Business and occupation (B&O) tax

Restaurants and similar type businesses are responsible for paying a variety of taxes based upon the activities they conduct. The most common of these taxes include: business and occupation (B&O) tax; Retail Sales Tax, & Use Tax. A brief description of each tax follows.

B&O tax classifications

The most common B&O tax reporting classifications for restaurants and similar businesses include: retailing, wholesaling, and service and other activities.

Retailing: Gross income from sales to consumers of prepared food, soft drinks, cigarettes, and items of tangible personal property.

Wholesaling: Gross income from sales of any taxable item to persons other than consumers. For example, sales of prepared food to a nonprofit organization that is reselling the food as part of a fund raising activity.

Note: To document a wholesale sale, the seller must obtain a reseller permit from the buyer.

Service and other activities: Gross income from “other” sources including: compensation or commissions received for allowing placement of coin-operated machines on the premises (coin-operated telephones, ATM machines, cigarette machines, candy machines, etc.), corkage fees, and allowing patrons access to the Internet. (See Other Types of Income section.)

Gambling Contests of Chance: Gross income from sales of pull-tabs, punchboard, and bingo games. (See Games, gambling and similar income.)

There are two B&O tax classifications that apply to income received from operating contests of chance:

  • Gambling Contests of Chance (less than $50,000 a year) – rate 1.5%.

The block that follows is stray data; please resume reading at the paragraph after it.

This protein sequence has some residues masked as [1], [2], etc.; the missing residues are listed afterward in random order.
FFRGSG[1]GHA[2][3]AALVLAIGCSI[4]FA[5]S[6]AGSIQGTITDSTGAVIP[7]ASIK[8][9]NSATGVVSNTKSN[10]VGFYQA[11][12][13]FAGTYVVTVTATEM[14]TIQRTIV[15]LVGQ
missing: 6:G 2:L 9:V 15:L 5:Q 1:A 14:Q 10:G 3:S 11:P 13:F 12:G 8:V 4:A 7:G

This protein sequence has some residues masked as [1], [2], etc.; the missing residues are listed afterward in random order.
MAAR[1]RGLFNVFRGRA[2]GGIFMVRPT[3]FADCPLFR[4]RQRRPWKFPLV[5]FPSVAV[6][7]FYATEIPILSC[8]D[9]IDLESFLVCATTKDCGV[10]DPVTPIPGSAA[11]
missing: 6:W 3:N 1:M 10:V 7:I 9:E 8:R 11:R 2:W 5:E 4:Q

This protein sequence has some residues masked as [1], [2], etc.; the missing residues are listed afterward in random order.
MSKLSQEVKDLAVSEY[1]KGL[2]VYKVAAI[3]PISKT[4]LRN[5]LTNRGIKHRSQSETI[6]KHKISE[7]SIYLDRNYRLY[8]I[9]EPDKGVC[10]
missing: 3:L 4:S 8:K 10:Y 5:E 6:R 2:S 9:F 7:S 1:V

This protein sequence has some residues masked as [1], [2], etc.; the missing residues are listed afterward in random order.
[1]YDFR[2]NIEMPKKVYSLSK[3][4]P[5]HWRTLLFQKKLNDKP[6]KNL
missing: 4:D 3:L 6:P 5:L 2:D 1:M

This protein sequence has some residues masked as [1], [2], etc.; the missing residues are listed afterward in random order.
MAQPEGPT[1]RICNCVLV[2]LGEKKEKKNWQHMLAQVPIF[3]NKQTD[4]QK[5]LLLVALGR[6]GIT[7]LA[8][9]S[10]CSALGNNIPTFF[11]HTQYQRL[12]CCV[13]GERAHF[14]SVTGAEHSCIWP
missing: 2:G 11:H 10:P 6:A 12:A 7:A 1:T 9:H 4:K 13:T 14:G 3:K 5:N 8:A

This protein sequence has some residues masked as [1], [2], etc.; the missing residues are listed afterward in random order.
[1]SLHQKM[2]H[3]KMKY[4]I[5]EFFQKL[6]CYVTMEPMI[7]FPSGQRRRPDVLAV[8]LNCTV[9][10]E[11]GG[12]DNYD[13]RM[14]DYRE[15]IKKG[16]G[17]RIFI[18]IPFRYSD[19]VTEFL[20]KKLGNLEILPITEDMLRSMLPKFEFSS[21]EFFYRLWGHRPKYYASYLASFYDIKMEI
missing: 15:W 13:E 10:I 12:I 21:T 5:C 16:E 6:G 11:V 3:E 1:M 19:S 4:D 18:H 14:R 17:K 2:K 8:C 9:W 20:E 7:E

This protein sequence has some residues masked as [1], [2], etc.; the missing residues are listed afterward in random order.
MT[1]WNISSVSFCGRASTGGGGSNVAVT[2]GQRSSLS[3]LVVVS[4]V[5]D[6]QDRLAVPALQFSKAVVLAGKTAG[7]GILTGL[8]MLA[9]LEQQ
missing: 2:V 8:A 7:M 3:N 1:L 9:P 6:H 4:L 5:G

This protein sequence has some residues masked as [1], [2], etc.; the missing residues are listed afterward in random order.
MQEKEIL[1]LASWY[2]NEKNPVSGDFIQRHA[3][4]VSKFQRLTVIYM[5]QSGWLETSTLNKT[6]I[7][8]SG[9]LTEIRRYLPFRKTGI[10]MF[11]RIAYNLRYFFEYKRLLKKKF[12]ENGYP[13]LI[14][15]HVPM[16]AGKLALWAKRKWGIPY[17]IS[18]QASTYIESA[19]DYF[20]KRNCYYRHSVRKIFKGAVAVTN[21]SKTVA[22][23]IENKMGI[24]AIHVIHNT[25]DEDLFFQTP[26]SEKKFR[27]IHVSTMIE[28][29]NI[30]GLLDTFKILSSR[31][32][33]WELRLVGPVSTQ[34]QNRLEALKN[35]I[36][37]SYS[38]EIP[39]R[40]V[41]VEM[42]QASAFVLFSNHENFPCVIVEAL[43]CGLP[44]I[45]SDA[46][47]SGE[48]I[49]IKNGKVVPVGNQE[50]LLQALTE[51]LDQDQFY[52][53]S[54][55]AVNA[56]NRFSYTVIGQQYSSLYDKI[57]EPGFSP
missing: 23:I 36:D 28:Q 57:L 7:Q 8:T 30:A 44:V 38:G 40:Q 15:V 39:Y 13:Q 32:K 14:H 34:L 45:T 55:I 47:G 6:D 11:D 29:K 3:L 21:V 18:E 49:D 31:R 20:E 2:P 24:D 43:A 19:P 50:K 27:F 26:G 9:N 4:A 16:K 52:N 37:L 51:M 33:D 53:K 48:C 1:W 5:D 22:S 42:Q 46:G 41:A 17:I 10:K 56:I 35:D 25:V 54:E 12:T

• Gambling Contests of Chance ($50,000 a year or greater) – rate 1.7% through June 30, 2024, and 1.76% thereafter.

Note: Washington cities may also impose a B&O tax. The Department of Revenue does not administer the B&O tax imposed by cities.

B&O tax exemptions and deductions

The law allows an exemption or deduction from the measure of the B&O tax for the following:

  • Interstate sales: Prepared food delivered to customers outside the state. For example, pizza.
  • Bad debts or dishonored checks: The net amount (before tax) of a dishonored check may be deducted to the extent it was taken as payment for goods or services and was included in amounts previously reported. A deduction may be taken when the debt is actually charged off the books of account.
    Note: Any amounts subsequently recovered must be included in gross income and reported.

B&O tax credit for syrup tax paid

Retailers that pay syrup tax when buying carbonated beverage syrup to make carbonated fountain drinks can claim a business and occupation (B&O) tax credit. Special Notice.

Requirements for the B&O tax credit:

  • Syrup must be used by the buyer in making carbonated drinks sold by the buyer;
  • Credit must be claimed in the tax reporting period when the syrup was purchased;
  • Unused credit may be carried forward to future reporting periods for a maximum of one year (12 months from the end of the tax reporting period when the credit was earned);
  • Credit may not exceed the B&O tax due; and
  • No refunds for credits.